Marjorie Kelly explains:
“In Denmark, I visited the town of Kalundborg, where the major pharmaceutical Novo Nordisk produces 40 percent of the world’s insulin. The town is home to a famed example of “industrial symbiosis,” where this company’s waste becomes food for the ecosystem. Yeast from making insulin, for example, is treated and then passed to farmers to be used as food for pigs, or for fertilizer. That ecological design – which has been operating and stable for decades – is possible only because ownership of this major, publicly traded company is also stable. It is an example of a design that is common throughout northern Europe, which can be called the “mission-controlled corporation.” The aim of this company is to defeat diabetes. And the corporation is legally controlled by a foundation, intent on that social mission.
These various models embody a coherent school of design – a common form of organization that brings the living concerns of the human and ecological communities into the world of property rights and economic power. They can be called a family of generative ownership designs. They are aimed at creating the conditions where all life can thrive. Together, they potentially form the foundation for a generative economy – a living economy that might have a built-in tendency to be socially fair and ecologically sustainable.
In ownership design, there are five essential patterns that work together to create either extractive or generative design: purpose, membership, governance, capital, and networks. Extractive ownership has a Financial Purpose: maximizing profits. Generative ownership has a Living Purpose: creating the conditions for life. While corporations today have Absentee Membership, with owners disconnected from the life of enterprise, generative ownership has Rooted Membership, with ownership held in human hands. While extractive ownership involves Governance by Markets, with control by capital markets on autopilot, generative designs have Mission-Controlled Governance, with control by those focused on social mission. While extractive investments involve Casino Finance, alternative approaches involve Stakeholder Finance, where capital becomes a friend rather than a master. Instead of Commodity Networks, where goods are traded based solely on price, generative economic relations are supported by Ethical Networks, which offer collective support for social and ecological norms.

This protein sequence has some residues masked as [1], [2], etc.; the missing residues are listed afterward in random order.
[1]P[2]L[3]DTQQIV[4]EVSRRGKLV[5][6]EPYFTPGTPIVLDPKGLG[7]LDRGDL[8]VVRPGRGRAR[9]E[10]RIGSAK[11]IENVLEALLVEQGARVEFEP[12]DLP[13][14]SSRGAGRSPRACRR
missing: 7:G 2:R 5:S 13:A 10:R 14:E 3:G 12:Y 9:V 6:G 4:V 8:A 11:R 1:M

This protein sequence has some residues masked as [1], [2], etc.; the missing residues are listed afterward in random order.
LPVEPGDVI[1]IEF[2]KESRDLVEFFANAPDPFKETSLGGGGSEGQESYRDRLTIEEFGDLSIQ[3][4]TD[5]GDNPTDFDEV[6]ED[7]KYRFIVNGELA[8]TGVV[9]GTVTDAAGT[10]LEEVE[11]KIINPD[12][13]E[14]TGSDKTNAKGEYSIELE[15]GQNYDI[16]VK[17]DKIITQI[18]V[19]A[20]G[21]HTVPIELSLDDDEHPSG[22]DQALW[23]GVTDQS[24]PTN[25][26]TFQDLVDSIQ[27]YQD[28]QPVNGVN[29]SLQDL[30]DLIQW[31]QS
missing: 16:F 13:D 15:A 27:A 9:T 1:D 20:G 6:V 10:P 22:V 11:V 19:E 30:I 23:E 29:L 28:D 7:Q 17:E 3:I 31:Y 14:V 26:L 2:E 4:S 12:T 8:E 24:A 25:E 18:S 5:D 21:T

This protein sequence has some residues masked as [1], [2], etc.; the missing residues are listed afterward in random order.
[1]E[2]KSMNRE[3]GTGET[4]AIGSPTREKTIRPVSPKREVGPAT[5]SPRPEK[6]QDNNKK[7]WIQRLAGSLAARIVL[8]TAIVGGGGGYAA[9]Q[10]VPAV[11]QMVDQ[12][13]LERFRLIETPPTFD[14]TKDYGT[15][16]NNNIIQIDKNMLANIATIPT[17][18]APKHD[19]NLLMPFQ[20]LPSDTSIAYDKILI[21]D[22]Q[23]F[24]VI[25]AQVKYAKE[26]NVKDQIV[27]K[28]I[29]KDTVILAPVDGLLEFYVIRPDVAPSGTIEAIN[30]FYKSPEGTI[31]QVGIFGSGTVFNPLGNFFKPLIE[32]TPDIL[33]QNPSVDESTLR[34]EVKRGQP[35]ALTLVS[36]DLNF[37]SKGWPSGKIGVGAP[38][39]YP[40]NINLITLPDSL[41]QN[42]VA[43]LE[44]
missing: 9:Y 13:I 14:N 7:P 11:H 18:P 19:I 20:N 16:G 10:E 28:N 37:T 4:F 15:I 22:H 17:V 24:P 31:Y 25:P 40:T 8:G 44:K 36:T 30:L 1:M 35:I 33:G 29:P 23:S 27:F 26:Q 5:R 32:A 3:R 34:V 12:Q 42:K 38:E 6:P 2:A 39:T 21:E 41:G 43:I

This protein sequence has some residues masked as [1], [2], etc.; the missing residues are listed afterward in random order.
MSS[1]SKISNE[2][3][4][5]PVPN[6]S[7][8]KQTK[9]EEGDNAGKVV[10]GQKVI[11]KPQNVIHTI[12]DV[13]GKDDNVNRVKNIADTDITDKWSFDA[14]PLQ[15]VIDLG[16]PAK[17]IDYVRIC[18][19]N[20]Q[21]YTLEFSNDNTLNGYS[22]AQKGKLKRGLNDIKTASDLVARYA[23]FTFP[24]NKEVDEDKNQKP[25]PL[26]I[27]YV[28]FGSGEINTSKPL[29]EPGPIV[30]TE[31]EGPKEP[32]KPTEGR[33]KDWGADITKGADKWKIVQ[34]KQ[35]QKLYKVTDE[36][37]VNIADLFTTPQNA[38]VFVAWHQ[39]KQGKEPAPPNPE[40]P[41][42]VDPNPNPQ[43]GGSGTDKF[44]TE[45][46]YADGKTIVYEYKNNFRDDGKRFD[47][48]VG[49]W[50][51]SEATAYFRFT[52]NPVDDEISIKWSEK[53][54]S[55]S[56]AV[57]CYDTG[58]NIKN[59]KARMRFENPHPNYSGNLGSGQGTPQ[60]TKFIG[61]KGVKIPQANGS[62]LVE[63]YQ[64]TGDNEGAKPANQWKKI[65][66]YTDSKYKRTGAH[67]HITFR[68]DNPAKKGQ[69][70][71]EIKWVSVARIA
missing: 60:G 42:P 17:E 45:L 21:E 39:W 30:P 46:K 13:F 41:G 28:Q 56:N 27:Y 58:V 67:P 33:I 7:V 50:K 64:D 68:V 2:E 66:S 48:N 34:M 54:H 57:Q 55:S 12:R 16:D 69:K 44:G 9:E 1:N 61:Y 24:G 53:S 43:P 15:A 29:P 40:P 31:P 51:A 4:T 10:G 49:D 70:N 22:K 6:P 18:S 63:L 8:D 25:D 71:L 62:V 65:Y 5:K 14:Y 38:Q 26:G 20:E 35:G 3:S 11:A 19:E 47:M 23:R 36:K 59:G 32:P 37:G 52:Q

Ownership is the gravitational field that holds an economy in its orbit. Today, dominant ownership designs lock us into behaviors that lead to financial excess and ecological overshoot. But emerging, alternative ownership patterns – when properly designed – can have a tendency to lead to beneficial outcomes. It may be that these designs are the elements needed to form the foundation for a generative economy, a living economy – an economy that might at last be consistent with living inside a living being.”
“”In enterprises with generative ownership, leaders are not, by and large, out to maximize their own income. They define success as serving the community and keeping the organization financially healthy over the long term. The purpose, ownership, and governance of these institutions – as well as the socially responsible networks of which they are a part – combine to create balancing feedback loops that keep these enterprises rooted in the real world, serving the aims of living communities. Because they are less addicted to growth than the extractive model, generative models may have a key role to play in a post-growth economy.
Enterprise ownership has five primary design elements: purpose, membership, governance, capital and networks – each of which can be used in an extractive or generative way. Extractive design has a financial purpose: maximizing profits. Generative design has a living purpose: creating human well-being. While publicly traded corporations have absentee membership, generative ownership has rooted membership, with ownership held in human hands. While extractive ownership involves governance by markets – with control by capital markets on autopilot – generative designs have mission-controlled governance, with control by those focused on social mission. Instead of investments that involve casino finance, alternative approaches involve stakeholder finance, where capital becomes a partner rather than a master.
Instead of commodity networks, where goods are traded based solely on price, generative enterprises are supported by ethical networks, which offer collective support for social and ecological norms. Not every ownership model has every one of these five design elements. But the more generative elements are employed, the more effective the design.”
She also offers the following typology:
* Commons and government ownership:
Assets like the ocean, a forest, land, a park, or a municipal power plant are held or governed indivisibly by a community. This category includes, but is not limited to, government ownership.
* Stakeholder ownership:
Ownership by people with a human stake in a private enterprise – including cooperatives, partnerships, credit unions, mutual insurance companies, employee-owned firms, and family-owned companies – where the central purpose is a life-serving one.
* Nonprofit and social enterprise ownership:
Organizations with a primary social or environmental mission, which rely either on charity (nonprofits) or use business methods (social enterprise). This category, which includes hospitals, universities and non-governmental organizations, embraces nonprofits, subsidiaries of nonprofits, and certain private businesses.
* Mission-controlled corporations:
Corporations with a strong social purpose that are owned in conventional ways (often with publicly traded shares), yet keep governing control in mission-oriented hands. These can include family-controlled firms, and the large foundation-controlled companies common across northern Europe.”